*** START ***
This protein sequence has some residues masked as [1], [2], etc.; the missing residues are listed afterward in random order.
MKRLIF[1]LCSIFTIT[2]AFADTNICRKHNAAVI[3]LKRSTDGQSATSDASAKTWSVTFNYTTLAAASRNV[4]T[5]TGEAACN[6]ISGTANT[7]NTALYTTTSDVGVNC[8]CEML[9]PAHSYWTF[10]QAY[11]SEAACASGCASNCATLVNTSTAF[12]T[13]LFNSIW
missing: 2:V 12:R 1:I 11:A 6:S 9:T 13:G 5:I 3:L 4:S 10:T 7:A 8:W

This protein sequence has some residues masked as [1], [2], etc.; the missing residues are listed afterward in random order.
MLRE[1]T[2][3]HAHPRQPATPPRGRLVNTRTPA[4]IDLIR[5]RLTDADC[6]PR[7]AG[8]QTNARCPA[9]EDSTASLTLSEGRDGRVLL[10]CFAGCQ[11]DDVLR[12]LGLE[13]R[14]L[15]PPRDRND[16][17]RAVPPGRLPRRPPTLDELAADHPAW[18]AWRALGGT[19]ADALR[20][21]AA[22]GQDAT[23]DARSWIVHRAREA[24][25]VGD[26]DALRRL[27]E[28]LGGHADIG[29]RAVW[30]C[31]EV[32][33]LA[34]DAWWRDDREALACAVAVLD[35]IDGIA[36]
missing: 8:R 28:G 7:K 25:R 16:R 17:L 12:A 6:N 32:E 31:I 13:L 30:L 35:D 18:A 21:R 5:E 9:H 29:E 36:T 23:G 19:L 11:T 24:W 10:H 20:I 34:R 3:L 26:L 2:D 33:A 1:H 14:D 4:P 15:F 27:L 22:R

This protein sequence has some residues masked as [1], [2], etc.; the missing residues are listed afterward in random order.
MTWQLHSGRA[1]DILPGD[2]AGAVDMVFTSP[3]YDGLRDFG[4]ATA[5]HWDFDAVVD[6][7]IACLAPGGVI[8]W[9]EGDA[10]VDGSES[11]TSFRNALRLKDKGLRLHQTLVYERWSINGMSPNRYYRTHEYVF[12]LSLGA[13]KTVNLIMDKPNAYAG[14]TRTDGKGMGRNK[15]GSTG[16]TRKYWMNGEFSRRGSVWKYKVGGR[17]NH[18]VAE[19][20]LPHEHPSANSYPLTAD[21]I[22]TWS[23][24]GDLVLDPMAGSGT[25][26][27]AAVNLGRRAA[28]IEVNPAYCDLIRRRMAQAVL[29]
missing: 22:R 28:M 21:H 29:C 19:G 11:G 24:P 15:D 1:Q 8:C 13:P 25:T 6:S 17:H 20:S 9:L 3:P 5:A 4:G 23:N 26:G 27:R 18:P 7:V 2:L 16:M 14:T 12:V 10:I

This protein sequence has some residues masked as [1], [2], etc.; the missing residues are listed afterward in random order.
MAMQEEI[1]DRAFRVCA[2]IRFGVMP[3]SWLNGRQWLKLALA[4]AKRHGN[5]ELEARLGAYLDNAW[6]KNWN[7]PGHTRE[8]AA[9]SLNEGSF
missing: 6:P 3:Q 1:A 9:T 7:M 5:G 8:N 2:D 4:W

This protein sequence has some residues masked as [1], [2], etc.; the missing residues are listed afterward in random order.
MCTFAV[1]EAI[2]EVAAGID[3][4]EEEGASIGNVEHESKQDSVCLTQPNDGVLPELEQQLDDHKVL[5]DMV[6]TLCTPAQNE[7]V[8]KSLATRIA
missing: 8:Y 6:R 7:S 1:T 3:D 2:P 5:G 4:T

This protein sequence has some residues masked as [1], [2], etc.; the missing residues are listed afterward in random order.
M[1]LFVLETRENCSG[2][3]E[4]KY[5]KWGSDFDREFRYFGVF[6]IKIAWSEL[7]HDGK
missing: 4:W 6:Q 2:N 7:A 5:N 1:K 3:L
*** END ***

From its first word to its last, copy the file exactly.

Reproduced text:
This protein sequence has some residues masked as [1], [2], etc.; the missing residues are listed afterward in random order.
MKRLIF[1]LCSIFTIT[2]AFADTNICRKHNAAVI[3]LKRSTDGQSATSDASAKTWSVTFNYTTLAAASRNV[4]T[5]TGEAACN[6]ISGTANT[7]NTALYTTTSDVGVNC[8]CEML[9]PAHSYWTF[10]QAY[11]SEAACASGCASNCATLVNTSTAF[12]T[13]LFNSIW
missing: 2:V 12:R 1:I 11:A 6:S 9:T 13:G 5:I 3:L 4:S 10:T 7:A 8:W

This protein sequence has some residues masked as [1], [2], etc.; the missing residues are listed afterward in random order.
MLRE[1]T[2][3]HAHPRQPATPPRGRLVNTRTPA[4]IDLIR[5]RLTDADC[6]PR[7]AG[8]QTNARCPA[9]EDSTASLTLSEGRDGRVLL[10]CFAGCQ[11]DDVLR[12]LGLE[13]R[14]L[15]PPRDRND[16][17]RAVPPGRLPRRPPTLDELAADHPAW[18]AWRALGGT[19]ADALR[20][21]AA[22]GQDAT[23]DARSWIVHRAREA[24][25]VGD[26]DALRRL[27]E[28]LGGHADIG[29]RAVW[30]C[31]EV[32][33]LA[34]DAWWRDDREALACAVAVLD[35]IDGIA[36]
missing: 8:R 28:G 7:K 25:R 16:R 17:L 12:A 6:N 32:E 31:I 13:L 30:L 35:D 18:A 21:R 5:E 9:H 29:E 36:T 23:G 19:L 11:T 24:W 10:H 20:I 34:R 3:L 26:L 2:D 33:A 1:H 14:D 4:P 15:F 27:L 22:R

This protein sequence has some residues masked as [1], [2], etc.; the missing residues are listed afterward in random order.
MTWQLHSGRA[1]DILPGD[2]AGAVDMVFTSP[3]YDGLRDFG[4]ATA[5]HWDFDAVVD[6][7]IACLAPGGVI[8]W[9]EGDA[10]VDGSES[11]TSFRNALRLKDKGLRLHQTLVYERWSINGMSPNRYYRTHEYVF[12]LSLGA[13]KTVNLIMDKPNAYAG[14]TRTDGKGMGRNK[15]GSTG[16]TRKYWMNGEFSRRGSVWKYKVGGR[17]NH[18]VAE[19][20]LPHEHPSANSYPLTAD[21]I[22]TWS[23][24]GDLVLDPMAGSGT[25][26][27]AAVNLGRRAA[28]IEVNPAYCDLIRRRMAQAVL[29]
missing: 22:R 28:M 21:H 29:C 19:G 11:G 24:P 15:D 1:Q 8:C 13:P 25:T 6:S 17:H 20:S 9:L 3:P 5:A 4:G 23:N 26:G 27:R 18:P 7:V 2:L 16:M 14:T 12:V 10:I

This protein sequence has some residues masked as [1], [2], etc.; the missing residues are listed afterward in random order.
MAMQEEI[1]DRAFRVCA[2]IRFGVMP[3]SWLNGRQWLKLALA[4]AKRHGN[5]ELEARLGAYLDNAW[6]KNWN[7]PGHTRE[8]AA[9]SLNEGSF
missing: 6:P 3:Q 1:A 9:T 7:M 5:G 8:N 2:D 4:W

This protein sequence has some residues masked as [1], [2], etc.; the missing residues are listed afterward in random order.
MCTFAV[1]EAI[2]EVAAGID[3][4]EEEGASIGNVEHESKQDSVCLTQPNDGVLPELEQQLDDHKVL[5]DMV[6]TLCTPAQNE[7]V[8]KSLATRIA
missing: 8:Y 6:R 7:S 1:T 3:D 2:P 5:G 4:T

This protein sequence has some residues masked as [1], [2], etc.; the missing residues are listed afterward in random order.
M[1]LFVLETRENCSG[2][3]E[4]KY[5]KWGSDFDREFRYFGVF[6]IKIAWSEL[7]HDGK
missing: 4:W 6:Q 2:N 7:A 5:N 1:K 3:L